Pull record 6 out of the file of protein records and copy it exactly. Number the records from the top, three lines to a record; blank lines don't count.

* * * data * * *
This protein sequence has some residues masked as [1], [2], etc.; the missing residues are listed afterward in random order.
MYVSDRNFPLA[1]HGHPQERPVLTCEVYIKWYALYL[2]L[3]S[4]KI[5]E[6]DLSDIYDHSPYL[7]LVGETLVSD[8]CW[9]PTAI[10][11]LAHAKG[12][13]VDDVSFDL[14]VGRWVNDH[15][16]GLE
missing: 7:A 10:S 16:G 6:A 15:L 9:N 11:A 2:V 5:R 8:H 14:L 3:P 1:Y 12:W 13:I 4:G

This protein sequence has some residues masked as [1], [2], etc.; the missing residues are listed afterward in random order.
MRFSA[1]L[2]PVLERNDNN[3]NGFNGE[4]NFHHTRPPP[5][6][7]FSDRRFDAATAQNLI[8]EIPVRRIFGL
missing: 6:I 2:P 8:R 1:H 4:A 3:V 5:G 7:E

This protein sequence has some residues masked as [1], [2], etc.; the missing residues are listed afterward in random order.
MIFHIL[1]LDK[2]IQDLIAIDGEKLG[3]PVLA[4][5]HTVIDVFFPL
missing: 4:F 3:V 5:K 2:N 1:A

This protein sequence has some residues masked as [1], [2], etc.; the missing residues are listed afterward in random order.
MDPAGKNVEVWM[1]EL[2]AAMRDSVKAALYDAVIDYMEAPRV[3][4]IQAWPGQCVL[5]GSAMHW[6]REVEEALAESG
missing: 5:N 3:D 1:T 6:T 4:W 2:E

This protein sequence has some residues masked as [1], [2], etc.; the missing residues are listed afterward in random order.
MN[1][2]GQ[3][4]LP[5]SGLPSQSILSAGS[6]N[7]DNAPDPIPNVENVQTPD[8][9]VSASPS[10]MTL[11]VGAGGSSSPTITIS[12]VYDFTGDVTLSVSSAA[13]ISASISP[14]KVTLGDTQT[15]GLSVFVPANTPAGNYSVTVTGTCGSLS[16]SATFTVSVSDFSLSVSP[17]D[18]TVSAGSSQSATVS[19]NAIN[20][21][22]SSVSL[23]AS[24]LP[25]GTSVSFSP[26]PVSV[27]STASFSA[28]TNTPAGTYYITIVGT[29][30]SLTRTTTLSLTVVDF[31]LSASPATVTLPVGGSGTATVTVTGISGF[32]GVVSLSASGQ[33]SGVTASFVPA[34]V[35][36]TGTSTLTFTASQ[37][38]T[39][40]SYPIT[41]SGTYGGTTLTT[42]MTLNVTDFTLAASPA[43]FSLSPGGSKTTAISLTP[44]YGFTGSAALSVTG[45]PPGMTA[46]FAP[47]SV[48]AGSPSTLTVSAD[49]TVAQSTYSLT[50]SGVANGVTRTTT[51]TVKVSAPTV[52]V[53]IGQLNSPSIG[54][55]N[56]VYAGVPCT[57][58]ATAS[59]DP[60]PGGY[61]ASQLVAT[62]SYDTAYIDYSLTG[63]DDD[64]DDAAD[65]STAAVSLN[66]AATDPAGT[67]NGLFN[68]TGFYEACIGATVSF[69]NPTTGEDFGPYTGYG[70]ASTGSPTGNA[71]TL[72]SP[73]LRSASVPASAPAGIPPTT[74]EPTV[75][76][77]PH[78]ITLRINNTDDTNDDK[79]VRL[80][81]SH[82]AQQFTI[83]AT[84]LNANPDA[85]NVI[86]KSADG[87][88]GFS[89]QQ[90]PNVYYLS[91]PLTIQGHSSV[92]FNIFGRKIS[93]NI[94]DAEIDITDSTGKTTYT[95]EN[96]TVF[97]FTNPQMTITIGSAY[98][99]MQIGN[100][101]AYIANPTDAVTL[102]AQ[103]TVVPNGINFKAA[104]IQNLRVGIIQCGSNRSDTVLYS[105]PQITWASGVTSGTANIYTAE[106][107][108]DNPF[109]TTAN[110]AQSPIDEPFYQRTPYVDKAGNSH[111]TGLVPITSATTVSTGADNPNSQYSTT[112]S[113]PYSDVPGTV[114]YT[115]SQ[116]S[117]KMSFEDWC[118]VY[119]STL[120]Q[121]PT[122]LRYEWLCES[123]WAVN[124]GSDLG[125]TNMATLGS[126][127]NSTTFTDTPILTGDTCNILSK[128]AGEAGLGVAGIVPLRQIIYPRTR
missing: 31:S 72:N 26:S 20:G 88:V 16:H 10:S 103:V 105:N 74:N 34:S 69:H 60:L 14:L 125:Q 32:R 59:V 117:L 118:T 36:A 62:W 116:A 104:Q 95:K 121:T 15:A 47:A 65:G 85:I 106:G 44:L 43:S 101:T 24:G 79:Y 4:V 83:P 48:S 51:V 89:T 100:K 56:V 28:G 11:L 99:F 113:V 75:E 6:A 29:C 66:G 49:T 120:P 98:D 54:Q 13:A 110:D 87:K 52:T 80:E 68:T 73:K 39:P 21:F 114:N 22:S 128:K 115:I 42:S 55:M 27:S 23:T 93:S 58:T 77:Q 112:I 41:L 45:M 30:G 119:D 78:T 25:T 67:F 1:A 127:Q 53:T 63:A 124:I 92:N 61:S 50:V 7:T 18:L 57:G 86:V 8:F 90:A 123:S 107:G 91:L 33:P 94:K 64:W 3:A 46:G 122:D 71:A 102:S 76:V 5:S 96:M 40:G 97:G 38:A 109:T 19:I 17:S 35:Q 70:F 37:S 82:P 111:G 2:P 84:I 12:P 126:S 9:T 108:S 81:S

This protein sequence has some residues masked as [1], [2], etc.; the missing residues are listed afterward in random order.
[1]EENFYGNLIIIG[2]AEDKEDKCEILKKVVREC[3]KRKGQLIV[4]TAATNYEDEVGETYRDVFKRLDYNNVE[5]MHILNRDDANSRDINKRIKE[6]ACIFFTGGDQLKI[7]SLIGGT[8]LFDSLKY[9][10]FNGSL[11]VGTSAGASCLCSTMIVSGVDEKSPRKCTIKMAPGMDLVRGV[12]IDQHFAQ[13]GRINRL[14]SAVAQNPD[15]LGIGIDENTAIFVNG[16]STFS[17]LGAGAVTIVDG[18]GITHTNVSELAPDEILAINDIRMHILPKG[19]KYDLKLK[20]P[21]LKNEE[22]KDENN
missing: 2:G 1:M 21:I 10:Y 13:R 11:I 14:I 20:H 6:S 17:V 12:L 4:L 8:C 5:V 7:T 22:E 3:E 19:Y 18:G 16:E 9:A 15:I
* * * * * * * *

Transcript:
This protein sequence has some residues masked as [1], [2], etc.; the missing residues are listed afterward in random order.
[1]EENFYGNLIIIG[2]AEDKEDKCEILKKVVREC[3]KRKGQLIV[4]TAATNYEDEVGETYRDVFKRLDYNNVE[5]MHILNRDDANSRDINKRIKE[6]ACIFFTGGDQLKI[7]SLIGGT[8]LFDSLKY[9][10]FNGSL[11]VGTSAGASCLCSTMIVSGVDEKSPRKCTIKMAPGMDLVRGV[12]IDQHFAQ[13]GRINRL[14]SAVAQNPD[15]LGIGIDENTAIFVNG[16]STFS[17]LGAGAVTIVDG[18]GITHTNVSELAPDEILAINDIRMHILPKG[19]KYDLKLK[20]P[21]LKNEE[22]KDENN
missing: 2:G 1:M 21:I 10:Y 13:R 11:I 14:I 20:H 6:S 17:V 12:L 4:L 8:C 5:V 7:T 22:E 3:E 19:Y 18:G 16:E 9:A 15:I